Trust the hub of weird and original doom, Italy, to come up with something refreshing in a genre that is too over stuffed, too unoriginal and too weak to experiment and try something that is not the widely accepted conventional norm. However active the stoner and sludge scenes today might be it cannot be denied that most are just run of the mill Electric Wizard, Sleep and Queens of the Stone Age worship (unless you’re from Germany), and within this saturated realm, a vortex of originality has stepped in a',three piece going by the name Nibiru, and they bring with them a breath of fresh, questionable air.

Nibiru, are a new band, which formed late in 2012 and have self released their debut album entitled ‘Caosgon’.  Nibiru’s music can be described as a portal between the music of the past and the present. Though it has one foot in the boat driven by the likes of Sleep with its hazy elongated riffs immersed deep in the background, it has its other foot ingrained in the roots of early 60’s psychedelic rock with long trips into the psychedelia infused unexplained expanses. With an immensely drowned out production, like the ones adopted recently by Windhand and Saturnalia Temple one discerns as if the music is emanating from deep within your subconscious, and once you wrap your head around that, underlie this with the simmering anger of entire ancestral tribes, all the while heavily laced with long ambient passages that are atramentous, stygian, ritualistic and bleak, and still possesses within them a sense of all that is unholy and the forbidden occult and you have the description of the music made by Nibiru.

If this wasn't enough to warrant bubbles of excitement and a self inquiring attitude, the ingredient that endows the most towards the trio’s sound both stylistically and aesthetically are the vocals which are extremely guttural and throaty. The vocals, which are deeply laden in reverb and echo are reminiscent of ancient throat singing techniques used by tribes in places like Malaysia and Africa, and alternate between growled and clean and gives an added dimension and an experience which I have never in my musical journey ever encountered before. Though the band emanates a clean sound most of the time, feedback isn't a rare phenomenon giving the music the feeling of filth but another prominent idiosyncrasy of the music is the gargantuan amount of attention given to the bass guitar. Taking of most of the playing time, the bass is an entity of its own, the bass interludes, whether a short strum or a powerful splurge, interspersed with the ritualistic drums and the smoky atmosphere gives the band an extremely dense feeling that permeates throughout the 5 tracks that run over 50 minutes. Such an odd use of instruments and choices gives the band the atmosphere they intent to create which is that of a moon bathed dense forest where the listener is subject to a highly psychedelic ritual and the wrath of an entire tribe, and as the tribal shaman does his violent ritualistic dance, his mask glistening in the moon light, you still possess a sense of calm.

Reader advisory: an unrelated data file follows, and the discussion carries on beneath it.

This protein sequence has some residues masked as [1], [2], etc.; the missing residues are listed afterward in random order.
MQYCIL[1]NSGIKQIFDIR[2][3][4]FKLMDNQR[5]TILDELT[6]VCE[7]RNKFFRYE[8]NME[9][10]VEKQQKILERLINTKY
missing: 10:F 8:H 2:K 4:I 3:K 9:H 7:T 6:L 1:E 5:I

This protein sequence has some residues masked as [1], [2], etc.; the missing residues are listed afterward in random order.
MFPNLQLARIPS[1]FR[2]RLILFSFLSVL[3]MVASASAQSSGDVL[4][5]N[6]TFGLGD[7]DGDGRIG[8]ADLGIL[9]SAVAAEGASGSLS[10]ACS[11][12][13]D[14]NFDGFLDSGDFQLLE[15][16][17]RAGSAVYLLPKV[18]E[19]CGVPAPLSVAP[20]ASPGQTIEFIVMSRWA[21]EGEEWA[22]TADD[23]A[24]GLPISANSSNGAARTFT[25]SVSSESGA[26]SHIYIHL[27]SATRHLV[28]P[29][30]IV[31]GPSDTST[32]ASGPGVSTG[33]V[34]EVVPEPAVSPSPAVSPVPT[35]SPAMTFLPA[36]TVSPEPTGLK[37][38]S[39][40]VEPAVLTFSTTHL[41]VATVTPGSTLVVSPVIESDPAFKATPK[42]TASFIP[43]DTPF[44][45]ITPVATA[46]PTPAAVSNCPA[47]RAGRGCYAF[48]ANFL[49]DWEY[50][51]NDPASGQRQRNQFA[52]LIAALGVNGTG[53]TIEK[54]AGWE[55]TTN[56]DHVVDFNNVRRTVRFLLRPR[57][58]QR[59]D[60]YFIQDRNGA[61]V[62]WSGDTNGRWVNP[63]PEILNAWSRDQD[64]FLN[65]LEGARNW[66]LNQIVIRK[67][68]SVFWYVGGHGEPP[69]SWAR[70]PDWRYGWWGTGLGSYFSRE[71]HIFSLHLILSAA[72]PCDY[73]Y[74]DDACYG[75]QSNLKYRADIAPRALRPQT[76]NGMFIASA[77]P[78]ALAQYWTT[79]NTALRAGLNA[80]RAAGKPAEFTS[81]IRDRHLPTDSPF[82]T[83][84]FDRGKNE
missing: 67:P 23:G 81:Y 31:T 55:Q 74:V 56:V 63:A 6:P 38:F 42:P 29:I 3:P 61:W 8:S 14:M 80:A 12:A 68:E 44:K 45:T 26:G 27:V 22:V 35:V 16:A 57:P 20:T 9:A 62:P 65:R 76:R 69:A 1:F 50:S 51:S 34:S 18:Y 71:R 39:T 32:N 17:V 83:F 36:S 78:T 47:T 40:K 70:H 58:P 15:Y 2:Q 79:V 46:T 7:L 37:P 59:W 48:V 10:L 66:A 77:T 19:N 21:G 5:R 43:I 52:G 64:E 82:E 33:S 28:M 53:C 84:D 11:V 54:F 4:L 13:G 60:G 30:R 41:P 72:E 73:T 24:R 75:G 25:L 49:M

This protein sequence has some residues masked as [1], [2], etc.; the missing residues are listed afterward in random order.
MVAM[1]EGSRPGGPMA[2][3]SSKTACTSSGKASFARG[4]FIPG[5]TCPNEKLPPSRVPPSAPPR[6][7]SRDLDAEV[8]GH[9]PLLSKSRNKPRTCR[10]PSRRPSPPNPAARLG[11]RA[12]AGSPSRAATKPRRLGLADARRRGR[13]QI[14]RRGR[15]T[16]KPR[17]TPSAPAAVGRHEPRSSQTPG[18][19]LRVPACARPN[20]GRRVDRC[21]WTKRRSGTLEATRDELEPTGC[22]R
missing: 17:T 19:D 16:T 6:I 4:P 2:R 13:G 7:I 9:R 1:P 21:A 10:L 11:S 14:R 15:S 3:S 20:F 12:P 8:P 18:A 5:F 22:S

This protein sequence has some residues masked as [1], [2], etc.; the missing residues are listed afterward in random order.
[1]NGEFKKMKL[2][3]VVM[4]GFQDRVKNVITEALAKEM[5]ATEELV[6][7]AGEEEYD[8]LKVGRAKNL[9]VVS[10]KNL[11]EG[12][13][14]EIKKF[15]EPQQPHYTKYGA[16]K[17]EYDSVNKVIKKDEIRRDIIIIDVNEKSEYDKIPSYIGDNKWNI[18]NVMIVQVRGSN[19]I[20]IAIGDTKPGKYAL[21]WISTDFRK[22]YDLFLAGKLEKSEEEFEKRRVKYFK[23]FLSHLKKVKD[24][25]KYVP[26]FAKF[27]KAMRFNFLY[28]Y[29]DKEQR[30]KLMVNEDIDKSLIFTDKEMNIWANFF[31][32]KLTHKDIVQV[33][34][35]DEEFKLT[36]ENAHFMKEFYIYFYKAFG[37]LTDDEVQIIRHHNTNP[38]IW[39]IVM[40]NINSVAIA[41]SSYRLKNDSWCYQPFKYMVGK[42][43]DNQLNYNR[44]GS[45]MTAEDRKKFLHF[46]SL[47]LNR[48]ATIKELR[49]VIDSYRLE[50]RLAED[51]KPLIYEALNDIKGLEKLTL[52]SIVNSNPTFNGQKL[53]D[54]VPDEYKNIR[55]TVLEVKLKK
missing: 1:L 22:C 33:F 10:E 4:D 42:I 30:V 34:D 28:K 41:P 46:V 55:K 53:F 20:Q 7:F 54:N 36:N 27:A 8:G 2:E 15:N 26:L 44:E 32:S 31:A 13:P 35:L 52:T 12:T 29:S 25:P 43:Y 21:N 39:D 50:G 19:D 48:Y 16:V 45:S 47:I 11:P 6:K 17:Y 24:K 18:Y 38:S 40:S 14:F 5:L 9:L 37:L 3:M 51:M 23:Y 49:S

Though the band does shift from its usual mid paced tempo to higher paced on tracks like ‘Smashanam, the crematorium ground of Kaly’ and experiments with its soundscape while embracing its ritual vocal sound the tightest on tracks like ‘Aster Argos’, the song writing for a concoction as original and with a thought pattern like this, is highly derivative. Though the songs move on with extreme fluidity lubricated by the emotional performances of the band members and blend of instruments like the liturgic organ and the cowbell with the rare Hawkwind-esque spacey passages thrown in, there are no massive upheavals in sound or enough variations to keep this dynamic enough. Though interesting and adventurous, a trait that most metal seems to be missing today, a lot is left to be desired and the scope of improvement for the band is rather massive. ‘Caosgon’ certainly deserves your attention, but it is an experience only the connoisseur of the sludge genre will want to take a chance upon to quench their thirst for innovative music. Still, the band has easily managed to strum my brain strings enough to keep them in mind and look forward to more from them in the future.

SCORE - 63/100